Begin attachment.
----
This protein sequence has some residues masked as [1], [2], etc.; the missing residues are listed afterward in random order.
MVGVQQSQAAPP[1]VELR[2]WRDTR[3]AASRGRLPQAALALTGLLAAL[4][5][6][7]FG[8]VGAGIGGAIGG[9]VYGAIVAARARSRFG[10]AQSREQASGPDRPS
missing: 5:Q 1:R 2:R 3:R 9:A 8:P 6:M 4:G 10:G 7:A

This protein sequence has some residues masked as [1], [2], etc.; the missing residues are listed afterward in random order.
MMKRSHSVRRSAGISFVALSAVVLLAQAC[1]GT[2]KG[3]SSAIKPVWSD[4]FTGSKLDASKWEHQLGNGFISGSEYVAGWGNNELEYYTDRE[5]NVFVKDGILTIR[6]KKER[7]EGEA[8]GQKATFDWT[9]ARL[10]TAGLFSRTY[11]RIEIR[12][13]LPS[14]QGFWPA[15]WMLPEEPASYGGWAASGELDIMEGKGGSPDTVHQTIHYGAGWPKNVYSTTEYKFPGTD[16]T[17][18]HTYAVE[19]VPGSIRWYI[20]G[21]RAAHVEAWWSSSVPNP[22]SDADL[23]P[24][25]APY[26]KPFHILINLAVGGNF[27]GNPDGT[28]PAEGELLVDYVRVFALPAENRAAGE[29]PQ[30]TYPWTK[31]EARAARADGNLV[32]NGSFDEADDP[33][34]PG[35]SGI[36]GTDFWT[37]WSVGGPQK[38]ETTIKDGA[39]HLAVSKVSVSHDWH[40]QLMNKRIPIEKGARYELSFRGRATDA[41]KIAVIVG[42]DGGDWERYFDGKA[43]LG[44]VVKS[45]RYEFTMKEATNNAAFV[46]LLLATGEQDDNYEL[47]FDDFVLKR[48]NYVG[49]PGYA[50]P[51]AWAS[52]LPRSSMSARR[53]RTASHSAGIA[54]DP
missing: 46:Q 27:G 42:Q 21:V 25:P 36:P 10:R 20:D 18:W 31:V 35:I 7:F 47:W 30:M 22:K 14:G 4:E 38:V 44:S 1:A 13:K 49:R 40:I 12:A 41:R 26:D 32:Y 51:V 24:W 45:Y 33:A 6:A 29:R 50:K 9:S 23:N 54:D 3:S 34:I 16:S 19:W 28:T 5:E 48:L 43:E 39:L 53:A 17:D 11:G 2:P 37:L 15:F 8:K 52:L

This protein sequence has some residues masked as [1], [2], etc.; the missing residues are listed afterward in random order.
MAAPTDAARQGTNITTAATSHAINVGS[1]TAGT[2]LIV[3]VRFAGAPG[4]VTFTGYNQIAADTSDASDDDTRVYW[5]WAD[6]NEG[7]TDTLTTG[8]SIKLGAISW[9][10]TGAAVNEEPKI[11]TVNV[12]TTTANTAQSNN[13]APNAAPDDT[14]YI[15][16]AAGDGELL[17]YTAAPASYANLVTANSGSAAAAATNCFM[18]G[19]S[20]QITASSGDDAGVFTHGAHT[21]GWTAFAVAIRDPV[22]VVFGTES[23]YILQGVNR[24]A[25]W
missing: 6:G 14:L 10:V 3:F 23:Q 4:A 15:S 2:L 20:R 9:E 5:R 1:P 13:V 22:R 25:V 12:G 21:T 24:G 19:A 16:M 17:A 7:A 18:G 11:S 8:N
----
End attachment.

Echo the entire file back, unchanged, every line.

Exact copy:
This protein sequence has some residues masked as [1], [2], etc.; the missing residues are listed afterward in random order.
MVGVQQSQAAPP[1]VELR[2]WRDTR[3]AASRGRLPQAALALTGLLAAL[4][5][6][7]FG[8]VGAGIGGAIGG[9]VYGAIVAARARSRFG[10]AQSREQASGPDRPS
missing: 5:Q 1:R 2:R 3:R 9:A 8:P 6:M 4:G 10:G 7:A

This protein sequence has some residues masked as [1], [2], etc.; the missing residues are listed afterward in random order.
MMKRSHSVRRSAGISFVALSAVVLLAQAC[1]GT[2]KG[3]SSAIKPVWSD[4]FTGSKLDASKWEHQLGNGFISGSEYVAGWGNNELEYYTDRE[5]NVFVKDGILTIR[6]KKER[7]EGEA[8]GQKATFDWT[9]ARL[10]TAGLFSRTY[11]RIEIR[12][13]LPS[14]QGFWPA[15]WMLPEEPASYGGWAASGELDIMEGKGGSPDTVHQTIHYGAGWPKNVYSTTEYKFPGTD[16]T[17][18]HTYAVE[19]VPGSIRWYI[20]G[21]RAAHVEAWWSSSVPNP[22]SDADL[23]P[24][25]APY[26]KPFHILINLAVGGNF[27]GNPDGT[28]PAEGELLVDYVRVFALPAENRAAGE[29]PQ[30]TYPWTK[31]EARAARADGNLV[32]NGSFDEADDP[33][34]PG[35]SGI[36]GTDFWT[37]WSVGGPQK[38]ETTIKDGA[39]HLAVSKVSVSHDWH[40]QLMNKRIPIEKGARYELSFRGRATDA[41]KIAVIVG[42]DGGDWERYFDGKA[43]LG[44]VVKS[45]RYEFTMKEATNNAAFV[46]LLLATGEQDDNYEL[47]FDDFVLKR[48]NYVG[49]PGYA[50]P[51]AWAS[52]LPRSSMSARR[53]RTASHSAGIA[54]DP
missing: 46:Q 27:G 42:Q 21:V 25:P 36:P 10:R 20:D 18:W 31:V 35:I 7:F 47:W 30:M 22:K 14:G 4:E 38:V 44:S 1:A 13:K 49:R 40:I 12:A 41:R 26:D 32:Y 51:V 24:W 45:Y 33:A 6:A 29:R 50:K 9:S 23:N 54:D 3:S 34:I 16:S 19:W 28:T 5:E 48:L 43:E 39:L 53:A 17:D 11:G 2:P 37:L 15:F 8:K 52:L

This protein sequence has some residues masked as [1], [2], etc.; the missing residues are listed afterward in random order.
MAAPTDAARQGTNITTAATSHAINVGS[1]TAGT[2]LIV[3]VRFAGAPG[4]VTFTGYNQIAADTSDASDDDTRVYW[5]WAD[6]NEG[7]TDTLTTG[8]SIKLGAISW[9][10]TGAAVNEEPKI[11]TVNV[12]TTTANTAQSNN[13]APNAAPDDT[14]YI[15][16]AAGDGELL[17]YTAAPASYANLVTANSGSAAAAATNCFM[18]G[19]S[20]QITASSGDDAGVFTHGAHT[21]GWTAFAVAIRDPV[22]VVFGTES[23]YILQGVNR[24]A[25]W
missing: 6:G 14:L 10:V 3:F 23:Q 4:A 15:S 2:L 20:R 9:E 5:R 1:P 13:V 22:R 25:V 12:G 21:T 24:G 19:A 16:M 17:A 7:A 18:G 11:S 8:N